The VC Related Albett Family Group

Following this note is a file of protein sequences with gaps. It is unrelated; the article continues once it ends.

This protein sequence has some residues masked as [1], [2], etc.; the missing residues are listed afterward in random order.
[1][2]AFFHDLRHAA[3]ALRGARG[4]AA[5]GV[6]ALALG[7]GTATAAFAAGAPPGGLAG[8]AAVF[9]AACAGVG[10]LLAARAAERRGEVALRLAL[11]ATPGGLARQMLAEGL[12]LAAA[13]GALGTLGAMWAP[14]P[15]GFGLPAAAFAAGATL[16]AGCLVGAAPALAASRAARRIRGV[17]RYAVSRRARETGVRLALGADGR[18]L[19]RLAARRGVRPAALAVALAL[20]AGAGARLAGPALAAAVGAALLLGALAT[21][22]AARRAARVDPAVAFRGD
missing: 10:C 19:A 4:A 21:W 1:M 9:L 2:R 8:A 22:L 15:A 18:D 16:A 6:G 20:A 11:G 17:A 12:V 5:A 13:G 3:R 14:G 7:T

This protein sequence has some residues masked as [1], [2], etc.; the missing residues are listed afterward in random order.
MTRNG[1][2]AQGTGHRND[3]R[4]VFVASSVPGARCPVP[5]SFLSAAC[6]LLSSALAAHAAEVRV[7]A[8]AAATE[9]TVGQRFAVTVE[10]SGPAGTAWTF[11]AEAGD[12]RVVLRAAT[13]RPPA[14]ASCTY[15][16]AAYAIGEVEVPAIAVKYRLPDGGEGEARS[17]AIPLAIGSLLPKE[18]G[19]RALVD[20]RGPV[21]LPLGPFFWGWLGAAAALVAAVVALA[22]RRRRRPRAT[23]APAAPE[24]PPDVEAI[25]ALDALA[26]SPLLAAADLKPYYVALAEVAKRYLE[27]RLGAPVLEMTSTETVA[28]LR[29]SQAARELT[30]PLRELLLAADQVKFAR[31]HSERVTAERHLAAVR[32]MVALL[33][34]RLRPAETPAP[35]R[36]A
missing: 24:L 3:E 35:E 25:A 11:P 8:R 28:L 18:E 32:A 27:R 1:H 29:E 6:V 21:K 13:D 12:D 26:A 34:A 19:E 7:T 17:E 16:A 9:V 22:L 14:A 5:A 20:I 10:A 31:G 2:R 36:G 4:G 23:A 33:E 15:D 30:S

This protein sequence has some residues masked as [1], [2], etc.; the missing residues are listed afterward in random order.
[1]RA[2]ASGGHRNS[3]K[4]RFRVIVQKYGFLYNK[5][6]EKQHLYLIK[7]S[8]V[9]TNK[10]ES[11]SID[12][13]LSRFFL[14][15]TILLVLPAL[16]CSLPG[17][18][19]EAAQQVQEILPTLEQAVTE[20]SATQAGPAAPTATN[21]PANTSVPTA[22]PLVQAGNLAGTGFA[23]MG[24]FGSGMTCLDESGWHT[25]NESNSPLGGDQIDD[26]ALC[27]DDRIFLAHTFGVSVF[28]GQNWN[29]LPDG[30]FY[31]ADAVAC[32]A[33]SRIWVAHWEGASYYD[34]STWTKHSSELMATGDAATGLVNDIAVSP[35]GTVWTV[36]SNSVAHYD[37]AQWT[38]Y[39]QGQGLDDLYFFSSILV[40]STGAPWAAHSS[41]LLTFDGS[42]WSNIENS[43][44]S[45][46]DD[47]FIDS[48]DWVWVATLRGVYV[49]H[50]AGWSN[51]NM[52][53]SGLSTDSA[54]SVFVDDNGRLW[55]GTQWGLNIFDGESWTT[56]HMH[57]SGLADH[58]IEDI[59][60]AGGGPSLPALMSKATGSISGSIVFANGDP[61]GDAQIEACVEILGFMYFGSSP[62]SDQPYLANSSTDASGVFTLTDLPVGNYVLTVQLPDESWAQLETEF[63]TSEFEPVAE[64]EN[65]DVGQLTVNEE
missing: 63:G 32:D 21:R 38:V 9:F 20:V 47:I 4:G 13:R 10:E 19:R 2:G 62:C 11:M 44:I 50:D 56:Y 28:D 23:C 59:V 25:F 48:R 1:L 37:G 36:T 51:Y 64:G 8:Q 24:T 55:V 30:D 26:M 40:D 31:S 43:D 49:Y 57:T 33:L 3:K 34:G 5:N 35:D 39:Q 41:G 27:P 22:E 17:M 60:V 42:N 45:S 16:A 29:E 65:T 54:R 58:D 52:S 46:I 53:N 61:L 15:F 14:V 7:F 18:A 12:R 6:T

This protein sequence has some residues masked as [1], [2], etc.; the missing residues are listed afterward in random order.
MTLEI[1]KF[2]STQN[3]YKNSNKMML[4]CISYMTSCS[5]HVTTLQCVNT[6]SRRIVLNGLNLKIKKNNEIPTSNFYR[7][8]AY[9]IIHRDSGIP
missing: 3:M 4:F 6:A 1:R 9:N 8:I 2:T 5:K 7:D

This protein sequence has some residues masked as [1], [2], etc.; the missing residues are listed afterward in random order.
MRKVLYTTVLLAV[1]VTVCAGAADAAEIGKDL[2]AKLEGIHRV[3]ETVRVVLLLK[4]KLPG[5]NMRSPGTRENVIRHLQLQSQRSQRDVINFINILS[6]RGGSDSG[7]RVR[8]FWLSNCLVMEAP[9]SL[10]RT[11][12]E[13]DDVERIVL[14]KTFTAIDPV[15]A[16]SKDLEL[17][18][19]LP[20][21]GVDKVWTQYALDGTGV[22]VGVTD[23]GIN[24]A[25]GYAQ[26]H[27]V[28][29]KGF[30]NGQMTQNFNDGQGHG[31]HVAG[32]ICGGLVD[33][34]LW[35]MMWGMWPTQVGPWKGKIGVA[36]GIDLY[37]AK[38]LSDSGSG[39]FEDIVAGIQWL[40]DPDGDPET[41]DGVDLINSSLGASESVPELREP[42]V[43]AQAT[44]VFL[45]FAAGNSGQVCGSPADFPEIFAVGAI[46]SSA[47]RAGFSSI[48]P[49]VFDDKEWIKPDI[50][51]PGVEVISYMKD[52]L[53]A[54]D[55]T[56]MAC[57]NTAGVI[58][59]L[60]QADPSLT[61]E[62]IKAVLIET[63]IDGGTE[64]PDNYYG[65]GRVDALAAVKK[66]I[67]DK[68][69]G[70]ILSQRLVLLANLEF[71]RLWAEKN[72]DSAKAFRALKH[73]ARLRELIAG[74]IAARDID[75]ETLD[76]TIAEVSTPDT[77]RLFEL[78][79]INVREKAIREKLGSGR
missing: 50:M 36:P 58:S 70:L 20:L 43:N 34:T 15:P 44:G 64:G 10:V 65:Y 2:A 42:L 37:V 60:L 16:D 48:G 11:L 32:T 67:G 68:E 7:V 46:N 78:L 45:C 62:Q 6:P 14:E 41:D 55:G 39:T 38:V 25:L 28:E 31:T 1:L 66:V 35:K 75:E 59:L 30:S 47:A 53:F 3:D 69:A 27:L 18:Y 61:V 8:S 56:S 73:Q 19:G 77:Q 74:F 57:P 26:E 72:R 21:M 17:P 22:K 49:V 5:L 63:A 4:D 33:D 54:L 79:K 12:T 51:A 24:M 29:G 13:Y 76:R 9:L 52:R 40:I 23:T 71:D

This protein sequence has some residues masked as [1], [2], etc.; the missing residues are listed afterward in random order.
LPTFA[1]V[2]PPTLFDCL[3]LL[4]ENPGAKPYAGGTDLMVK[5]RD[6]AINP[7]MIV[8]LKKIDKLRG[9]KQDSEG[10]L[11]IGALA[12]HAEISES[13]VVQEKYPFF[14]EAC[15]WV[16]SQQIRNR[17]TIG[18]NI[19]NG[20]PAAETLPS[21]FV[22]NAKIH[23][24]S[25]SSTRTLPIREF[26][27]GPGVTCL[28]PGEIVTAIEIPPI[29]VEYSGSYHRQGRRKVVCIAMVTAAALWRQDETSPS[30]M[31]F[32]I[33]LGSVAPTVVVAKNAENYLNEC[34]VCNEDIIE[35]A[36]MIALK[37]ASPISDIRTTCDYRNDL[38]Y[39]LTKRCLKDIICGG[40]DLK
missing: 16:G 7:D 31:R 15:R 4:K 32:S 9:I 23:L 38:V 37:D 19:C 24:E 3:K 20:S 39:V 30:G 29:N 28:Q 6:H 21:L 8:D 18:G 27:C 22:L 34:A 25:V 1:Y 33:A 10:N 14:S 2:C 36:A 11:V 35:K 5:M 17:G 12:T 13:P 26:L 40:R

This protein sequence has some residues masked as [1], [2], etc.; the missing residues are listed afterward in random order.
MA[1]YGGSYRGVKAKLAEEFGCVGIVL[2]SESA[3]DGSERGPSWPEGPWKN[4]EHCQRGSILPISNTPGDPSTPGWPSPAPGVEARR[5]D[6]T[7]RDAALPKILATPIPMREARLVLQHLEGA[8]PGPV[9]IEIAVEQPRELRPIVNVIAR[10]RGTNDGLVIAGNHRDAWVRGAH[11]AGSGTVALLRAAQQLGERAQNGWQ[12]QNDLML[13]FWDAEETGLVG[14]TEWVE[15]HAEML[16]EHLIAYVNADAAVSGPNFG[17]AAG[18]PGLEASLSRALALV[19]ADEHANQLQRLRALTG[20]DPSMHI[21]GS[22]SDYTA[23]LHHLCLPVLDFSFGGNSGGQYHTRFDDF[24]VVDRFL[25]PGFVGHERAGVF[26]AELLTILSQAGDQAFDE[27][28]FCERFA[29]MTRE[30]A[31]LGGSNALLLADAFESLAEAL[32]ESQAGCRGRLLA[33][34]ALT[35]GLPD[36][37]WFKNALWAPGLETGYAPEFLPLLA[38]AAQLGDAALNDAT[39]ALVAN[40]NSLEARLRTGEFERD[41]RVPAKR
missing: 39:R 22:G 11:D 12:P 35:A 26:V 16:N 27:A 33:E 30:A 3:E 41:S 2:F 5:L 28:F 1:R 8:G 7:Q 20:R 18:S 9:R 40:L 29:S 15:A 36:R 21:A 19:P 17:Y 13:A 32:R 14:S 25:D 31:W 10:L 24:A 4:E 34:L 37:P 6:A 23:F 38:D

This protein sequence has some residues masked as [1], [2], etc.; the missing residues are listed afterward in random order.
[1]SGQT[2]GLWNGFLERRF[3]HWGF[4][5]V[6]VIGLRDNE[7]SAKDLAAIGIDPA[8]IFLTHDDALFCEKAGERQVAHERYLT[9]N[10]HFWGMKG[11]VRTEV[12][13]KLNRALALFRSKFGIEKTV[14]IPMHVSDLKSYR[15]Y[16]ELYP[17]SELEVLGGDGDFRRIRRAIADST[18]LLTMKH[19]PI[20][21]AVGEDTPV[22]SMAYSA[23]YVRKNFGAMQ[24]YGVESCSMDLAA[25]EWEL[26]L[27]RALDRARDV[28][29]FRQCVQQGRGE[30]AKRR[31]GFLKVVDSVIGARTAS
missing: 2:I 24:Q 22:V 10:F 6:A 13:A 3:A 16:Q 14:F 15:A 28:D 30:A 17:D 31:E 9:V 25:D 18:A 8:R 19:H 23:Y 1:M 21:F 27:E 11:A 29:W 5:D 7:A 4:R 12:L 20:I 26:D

Private A.S. Albett, Royal Horse Guards: Egypt Medal, 3 Clasps - TEL-EL-KEBIR, THE NILE 1884-85, ABU KLEA (871 Pte A.S. ABLETT. R.H. Gds.); Khedive's Star (unnamed); and Army Long Service and Good Conduct Medal (871. PTE. A.S. ABLETT. R: H: GDS.). Naming is officially engraved in italics on the Egypt Medal and in capitals on the ALSGCM. Sergeant Alfred A. Albett: British War Medal (201001 SJT. A.A. ABLETT. C.A.G.S.); and Victory Medal (201001 SJT. A.A. ALBETT. C.A.G.S). Naming is officially impressed. All medals are unmounted, cleaned, light contact, very fine. Accompanied by a CD containing fifteen pages with copies of WWI Sergeant Alfred A. Albett's Index Cards, Attestation Paper, Service Records and Discharge Certificates. Both soldiers are related to Alfred Ablett, VC DCM, 3rd Battalion, Grenadier Guards. Footnote: Alfred Alma Albett was born December 23, 1893 in London, England, the son of Alma Saint Albett and Blanche Albett. He signed his Attestation Paper on October 28, 1915 at the Toronto Recruiting Station with the 95th Infantry Battalion (Queen's Own Rifles), in Toronto, Ontario, at the age of 21, naming his next-of-kin as his mother, Blanche of Eton, Buckinghamshire, England (later changed to his Wife, Ada Albett of Toronto), stating that he had no previous military service, that he was not married (later changed to married) and that his trade as that of Racquets Professional. He and his wife had no children at the time of enlistment. The Battalion was raised and mobilized in Toronto under the command of Lieutenant-Colonel R.K. Barker with a strength of 36 officers and 1,061 other ranks, sailing May 31, 1916 from Halifax, Nova Scotia, aboard the S.S. Olympic, arriving in England on June 8th. Upon his arrival with the 95th Infantry Battalion in England, he was named Acting Corporal at Lower Dibgate on June 8th. The following month, he was transferred to the Canadian Army Gymnastics Staff on July 1st. He was named Acting Sergeant on September 15, 1916, then struck off strength to the Garrison Gymnasium at Seaford on October 30th. He was again transferred the following month, to the Physical Training & Body Fitness School and attached to Headquarters at Shorncliffe on November 16th. His time attached to headquarters was a short one, as he ceased to be attached to the Physical Training & Body Fitness School on proceeding overseas to the French theatre on December 13, 1916, taken on strength in the field on the 14th. He was taken on strength of the Canadian General List and placed with the 5th Reserve Battalion. As a member of the Canadian Army Gymnastics Staff, Albett was promoted to Sergeant on January 20, 1918 and is documented as being at the Canadian Corps Reinforcement Camp "as in W.E." on February 22nd. He was admitted to hospital on April 4, 1918 with an undisclosed illness and discharged on the 8th. He is also documented as having served with the 85th Infantry Battalion "Nova Scotia Highlanders" as a Staff Sergeant, but his tern with them is undetermined. Upon the ceasing of hostilities, and still with the Canadian Army Gymnastics Staff, he proceeded to England and was posted to the General Depot at Bramshott on May 4, 1919, where he was struck off strength of the Overseas Military Forces of Canada on proceeding to Canada on May 31st. Albett sailed from Liverpool, Engalnd aboard the H.M.T. Adriatic, arriving in Halifax on June 7th and posted to Dispersal Station "B". He was discharged upon demobilization at Dispersal Station "B", Military District No. 6 in Halifax on June 15, 1919, entitled to wear the War Service Badge, Class "A", number 325725 and receiving a War Gratuity of $530.00. Footnote: A relative of the recipients of the above two medal groups was Alfred Ablett VC DCM. He was born on August 3, 1830 at Weybread, Suffolk, England, the sixth of nine children of Samuel Albett and Elizabeth Albett (nee Crockford). He joined the joined the Grenadier Guards and saw action in the Crimea War as a Private. On September 2, 1855, with the 3rd Battalion, Grenadier Guards, at the age of 25, he was fighting in a trench at the siege of Sevastopol when a shell fell among cases of ammunition and powder. At once, Albett seized the shell and threw it out of the trench before it exploded amongst the men. He was awarded the Victoria Cross, his citation appearing in the London Gazette on February 24, 1857: "On 2 September 1855 during the siege if Sebastopol, Crimea, a burning shell fell into a trench containing two cases of ammunition. Private Albett at once realising the danger to which all were exposed, seized the shell in his hands and threw it over the parapet, where it immediately exploded as it touched the ground, but not a man was touched." He eventually reached the rank of Sergeant with the Grenadier Guards and upon the termination of his military service, he joined the Police and became an Inspector at Millwall Docks in London. He also resided in the London area with his wife and four children. Albett died at the age of 66, on March 12, 1897 at Poplar, East London and was buried in his home parish of Weybread. The London Standard carried a tribute in its edition of Saturday, March 30, 1897: "At Weybread, Suffolk, on Thursday, (18th March) were interred the remains of the late Sergeant Ablett, one of the earliest recipients of the Victoria Cross, which he gained whilst serving in the Grenadier Guards in the Crimea. The Rev. H. S. Oriel, vicar, conducted the service, and four Sergeants of the Guards from London acted as pall-bearers. On the coffin were wreaths sent by the 3rd Battalion Grenadiers." His Victoria Cross was donated and is on display at the Grenadier Guards Regimental Headquarters, Wellington Barracks, London, England.